What a messy looking diagram! But its the first step for me to get on paper where I think Oasis has been going in 2015 and is heading in 2016 . So here goes the much needed explanation!
Embracing Oasis within the university structures in late 2012, the university appointed an Oasis Chaplaincy Coordinator (OCC), responsible for the strategic development of Oasis (‘direction’) and an Oasis Administrative Officer (OAO), responsible for support of the centre itself (‘support’). I have placed them, as university employees, in the centre.
Their immediate role is the direction and support of the Oasis Team, comprising the Oasis Chaplaincy Coordinator, the Oasis Administrative Officer and a number of volunteers (presently twelve), together providing spiritual care to students and staff of the university. They work together as an ‘agile’ team, a ‘scrum’, with the Oasis Chaplaincy Coordinator acting as ‘Scrum Master’. They meet weekly. Team members act autonomously in accordance with agreed principles and values.
Over the past three years of its life we have noticed that there is a disparate group of students who have made Oasis their home and spontaneously offer leadership in hospitality among their peers within Oasis. Some of these we have nominated as Oasis Ambassadors as they return to their home countries taking with them their transforming experiences of hospitality and inclusion. These students become an informal extension of the Oasis Team.
Similarly, there are members of the wider community who support the vision of Oasis but are not able to commit time to be on campus as part of the team. These we have called ‘Associates’; they include religious leaders who respond to requests to support the spiritual needs of specific students, act as religious representatives at official functions or give expert advice on request. This layer also includes a number of external mentors to the Oasis Coordinating Chaplain and some members of the team.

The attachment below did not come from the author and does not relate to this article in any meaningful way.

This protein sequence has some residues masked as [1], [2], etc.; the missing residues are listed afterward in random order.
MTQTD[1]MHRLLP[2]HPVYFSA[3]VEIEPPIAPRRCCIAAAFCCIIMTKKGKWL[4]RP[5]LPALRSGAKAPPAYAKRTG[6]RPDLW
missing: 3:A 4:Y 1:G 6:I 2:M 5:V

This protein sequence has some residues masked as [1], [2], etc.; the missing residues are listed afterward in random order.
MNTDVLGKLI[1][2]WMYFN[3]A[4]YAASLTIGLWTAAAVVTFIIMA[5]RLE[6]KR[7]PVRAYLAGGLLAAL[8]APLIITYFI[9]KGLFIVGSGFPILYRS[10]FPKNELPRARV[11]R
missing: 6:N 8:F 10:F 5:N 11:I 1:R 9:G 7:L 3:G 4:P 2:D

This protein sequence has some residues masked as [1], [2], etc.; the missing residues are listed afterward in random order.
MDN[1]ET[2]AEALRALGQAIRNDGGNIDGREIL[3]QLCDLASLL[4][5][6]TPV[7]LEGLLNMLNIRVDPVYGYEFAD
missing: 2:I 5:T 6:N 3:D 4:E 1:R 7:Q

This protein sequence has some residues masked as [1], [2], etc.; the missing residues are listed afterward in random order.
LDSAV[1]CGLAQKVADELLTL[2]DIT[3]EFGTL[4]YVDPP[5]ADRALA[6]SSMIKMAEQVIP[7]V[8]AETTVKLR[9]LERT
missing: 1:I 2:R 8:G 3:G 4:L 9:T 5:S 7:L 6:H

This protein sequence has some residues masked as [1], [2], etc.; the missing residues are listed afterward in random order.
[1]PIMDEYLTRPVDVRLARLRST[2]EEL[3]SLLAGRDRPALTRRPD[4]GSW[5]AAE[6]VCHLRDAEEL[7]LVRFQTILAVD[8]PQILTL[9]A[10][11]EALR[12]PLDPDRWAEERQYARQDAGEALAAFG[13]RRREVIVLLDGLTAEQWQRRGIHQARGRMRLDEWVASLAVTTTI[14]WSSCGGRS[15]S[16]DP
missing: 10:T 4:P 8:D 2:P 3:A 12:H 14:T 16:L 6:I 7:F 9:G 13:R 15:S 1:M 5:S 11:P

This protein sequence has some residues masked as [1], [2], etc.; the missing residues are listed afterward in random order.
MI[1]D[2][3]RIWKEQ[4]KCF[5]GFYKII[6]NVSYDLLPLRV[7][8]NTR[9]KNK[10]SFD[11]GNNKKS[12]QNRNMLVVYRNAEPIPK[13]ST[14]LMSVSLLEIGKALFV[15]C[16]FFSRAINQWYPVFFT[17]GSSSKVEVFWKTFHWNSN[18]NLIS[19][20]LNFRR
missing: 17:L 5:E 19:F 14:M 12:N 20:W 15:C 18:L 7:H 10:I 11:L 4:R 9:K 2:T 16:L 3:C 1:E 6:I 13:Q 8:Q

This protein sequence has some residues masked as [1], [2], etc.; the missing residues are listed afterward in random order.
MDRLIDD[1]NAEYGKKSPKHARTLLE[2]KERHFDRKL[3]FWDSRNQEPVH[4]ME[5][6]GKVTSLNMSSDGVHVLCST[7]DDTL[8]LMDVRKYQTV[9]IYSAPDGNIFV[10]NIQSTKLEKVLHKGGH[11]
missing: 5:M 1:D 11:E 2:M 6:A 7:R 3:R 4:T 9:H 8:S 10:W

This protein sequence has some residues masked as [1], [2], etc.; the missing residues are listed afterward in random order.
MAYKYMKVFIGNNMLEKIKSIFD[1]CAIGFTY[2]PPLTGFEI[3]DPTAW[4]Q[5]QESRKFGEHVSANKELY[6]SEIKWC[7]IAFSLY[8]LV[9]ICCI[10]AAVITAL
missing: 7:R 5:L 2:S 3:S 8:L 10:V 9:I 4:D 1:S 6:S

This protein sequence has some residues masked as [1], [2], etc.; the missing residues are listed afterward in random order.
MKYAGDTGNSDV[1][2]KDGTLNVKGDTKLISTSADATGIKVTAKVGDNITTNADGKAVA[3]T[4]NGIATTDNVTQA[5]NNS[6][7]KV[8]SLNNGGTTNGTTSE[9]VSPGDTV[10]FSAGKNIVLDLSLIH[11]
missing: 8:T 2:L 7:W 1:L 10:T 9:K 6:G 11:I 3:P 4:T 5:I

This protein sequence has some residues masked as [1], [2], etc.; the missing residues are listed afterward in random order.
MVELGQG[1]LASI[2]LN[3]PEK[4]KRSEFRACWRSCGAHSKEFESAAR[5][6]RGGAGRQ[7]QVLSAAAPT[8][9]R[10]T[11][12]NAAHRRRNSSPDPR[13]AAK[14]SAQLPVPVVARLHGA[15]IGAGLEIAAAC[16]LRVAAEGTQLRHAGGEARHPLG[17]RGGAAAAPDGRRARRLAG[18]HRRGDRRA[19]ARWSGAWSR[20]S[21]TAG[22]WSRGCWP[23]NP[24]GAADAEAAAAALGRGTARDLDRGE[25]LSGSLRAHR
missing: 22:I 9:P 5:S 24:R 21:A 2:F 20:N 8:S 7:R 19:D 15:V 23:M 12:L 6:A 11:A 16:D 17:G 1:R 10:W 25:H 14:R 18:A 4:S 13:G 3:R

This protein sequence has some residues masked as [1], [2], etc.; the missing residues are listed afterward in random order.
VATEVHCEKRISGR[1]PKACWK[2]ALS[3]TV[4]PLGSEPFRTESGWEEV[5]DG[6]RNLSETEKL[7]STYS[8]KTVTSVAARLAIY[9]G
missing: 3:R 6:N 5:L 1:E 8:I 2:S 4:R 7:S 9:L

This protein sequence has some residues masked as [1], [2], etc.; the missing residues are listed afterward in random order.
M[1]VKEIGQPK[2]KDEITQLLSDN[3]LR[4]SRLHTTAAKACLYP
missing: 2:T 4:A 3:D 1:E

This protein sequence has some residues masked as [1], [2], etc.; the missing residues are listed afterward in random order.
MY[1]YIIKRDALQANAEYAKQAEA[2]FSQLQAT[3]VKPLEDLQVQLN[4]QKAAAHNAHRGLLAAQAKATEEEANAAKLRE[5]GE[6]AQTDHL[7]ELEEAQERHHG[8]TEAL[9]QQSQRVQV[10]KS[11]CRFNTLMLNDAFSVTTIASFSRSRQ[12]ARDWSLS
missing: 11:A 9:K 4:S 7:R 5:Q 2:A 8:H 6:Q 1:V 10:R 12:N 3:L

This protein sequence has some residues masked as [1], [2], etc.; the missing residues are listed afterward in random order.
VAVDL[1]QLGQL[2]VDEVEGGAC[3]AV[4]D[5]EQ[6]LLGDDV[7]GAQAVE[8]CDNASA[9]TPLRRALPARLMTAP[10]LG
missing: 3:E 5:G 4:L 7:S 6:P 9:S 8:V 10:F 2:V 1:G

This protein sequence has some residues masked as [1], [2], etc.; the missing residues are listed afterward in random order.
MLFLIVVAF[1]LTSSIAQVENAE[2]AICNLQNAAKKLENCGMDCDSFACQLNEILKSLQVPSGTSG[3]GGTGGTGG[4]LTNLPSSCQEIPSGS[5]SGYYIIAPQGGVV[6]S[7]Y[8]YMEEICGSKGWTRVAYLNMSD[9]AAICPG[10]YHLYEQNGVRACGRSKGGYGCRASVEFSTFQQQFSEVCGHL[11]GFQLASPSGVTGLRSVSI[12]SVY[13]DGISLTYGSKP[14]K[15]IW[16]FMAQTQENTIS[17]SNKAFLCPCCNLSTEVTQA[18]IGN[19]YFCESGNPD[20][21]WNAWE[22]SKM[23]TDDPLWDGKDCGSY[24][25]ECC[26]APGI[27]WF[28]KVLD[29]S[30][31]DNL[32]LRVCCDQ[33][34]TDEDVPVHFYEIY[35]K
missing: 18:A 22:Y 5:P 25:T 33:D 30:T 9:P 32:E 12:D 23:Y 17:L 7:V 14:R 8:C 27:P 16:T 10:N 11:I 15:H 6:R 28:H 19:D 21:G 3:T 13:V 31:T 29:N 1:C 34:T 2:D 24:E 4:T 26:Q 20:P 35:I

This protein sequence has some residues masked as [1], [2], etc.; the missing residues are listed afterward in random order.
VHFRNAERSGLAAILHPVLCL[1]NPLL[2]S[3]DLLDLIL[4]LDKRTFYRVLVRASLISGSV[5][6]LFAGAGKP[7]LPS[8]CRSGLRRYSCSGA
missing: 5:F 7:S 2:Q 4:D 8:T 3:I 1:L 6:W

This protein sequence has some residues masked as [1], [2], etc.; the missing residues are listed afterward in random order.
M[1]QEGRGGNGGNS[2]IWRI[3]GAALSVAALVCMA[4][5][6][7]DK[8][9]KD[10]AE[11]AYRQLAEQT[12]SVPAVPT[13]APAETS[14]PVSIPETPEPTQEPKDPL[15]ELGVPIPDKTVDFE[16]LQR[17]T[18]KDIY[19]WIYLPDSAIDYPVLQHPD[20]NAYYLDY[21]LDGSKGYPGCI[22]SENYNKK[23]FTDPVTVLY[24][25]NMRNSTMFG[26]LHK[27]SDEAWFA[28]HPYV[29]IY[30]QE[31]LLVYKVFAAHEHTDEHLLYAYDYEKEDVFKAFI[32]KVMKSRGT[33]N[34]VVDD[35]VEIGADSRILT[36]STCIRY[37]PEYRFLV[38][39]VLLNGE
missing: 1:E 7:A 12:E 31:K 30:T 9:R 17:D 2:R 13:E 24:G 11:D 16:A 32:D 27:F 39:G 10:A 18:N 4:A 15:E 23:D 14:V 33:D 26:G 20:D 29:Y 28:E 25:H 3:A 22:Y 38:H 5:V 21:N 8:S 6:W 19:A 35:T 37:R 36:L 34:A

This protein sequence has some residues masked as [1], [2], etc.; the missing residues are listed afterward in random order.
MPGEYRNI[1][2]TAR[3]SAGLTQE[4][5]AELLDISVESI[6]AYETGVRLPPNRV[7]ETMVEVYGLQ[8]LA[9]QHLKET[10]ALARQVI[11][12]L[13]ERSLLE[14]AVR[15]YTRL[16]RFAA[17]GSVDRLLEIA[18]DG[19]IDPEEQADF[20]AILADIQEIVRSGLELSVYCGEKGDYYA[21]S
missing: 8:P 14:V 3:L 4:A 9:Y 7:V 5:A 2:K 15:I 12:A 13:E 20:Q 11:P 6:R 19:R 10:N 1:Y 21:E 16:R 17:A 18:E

These student and community leaders together form the third layer in the sociogram, offering both input and output in support of the Oasis vision.
Beyond them are the ‘Friends’ – perhaps distant from the day to day goings on in Oasis, but committed to aspects of the Oasis vision. They include community leaders, members of religious communities and members of the University. This group is the focus for the bi-annual ‘Oasis Celebrations’ that aim to provide a feel for the values and style of Oasis and importantly, offer a friendly opportunity for networking.
Beyond the ‘Friends’ are University stakeholders and potential stakeholders in Oasis. Inviting their collaboration is a means of embedding Oasis in the university as a university asset, and if possible avoid Oasis becoming its own ‘silo’.
For example, Oasis has a long and consistent history of collaboration with International Student Support. Oasis is an essential part of their operation. Just as Oasis has contributed to International Student Support, so they have also contributed to Oasis. Mutually strong bonds between us have contributed to solving some very tricky student situations together.
During 2015, a number of other possible collaborations have been simmering and will begin to find expression in the renovated Oasis in 2016. Oasis is likely to become a focus for encouraging academics across disciplines in their research on ‘well being’.
Health and Counselling have agreed to release one of their staff for half a day per week to sit in on Oasis Team meetings, to formulate and conduct professional skills development for the team. This strengthens the relationship between Oasis and Health and Counselling, opening fresh opportunities for health and well being initiatives on campus.
In a similar way, the University and Oasis could benefit by the engagement of a research officer to gather data about the effectiveness of Oasis, rather than Oasis feeling the need to have to justify itself. In addition it would be helpful if a member of the Office of Communication and Engagement were to be formally appointed, to collect and communicate stories from within Oasis and link with OCE to assist with the organisation of university-wide events. In this way, Oasis may avoid becoming its own self-promoting silo.
All these university stakeholders in the outer layer might form the backbone of an Oasis Advisory Group, which might report to a senior committee like the University’s Executive Committee bi-annually.
The overall picture is meant to represent a diverse, multi-layered, cross-disciplinary scrum, moving through short and ever evolving iterations toward enhancing the well being of the university and its spiritual life, and contributing its experience to the wider community.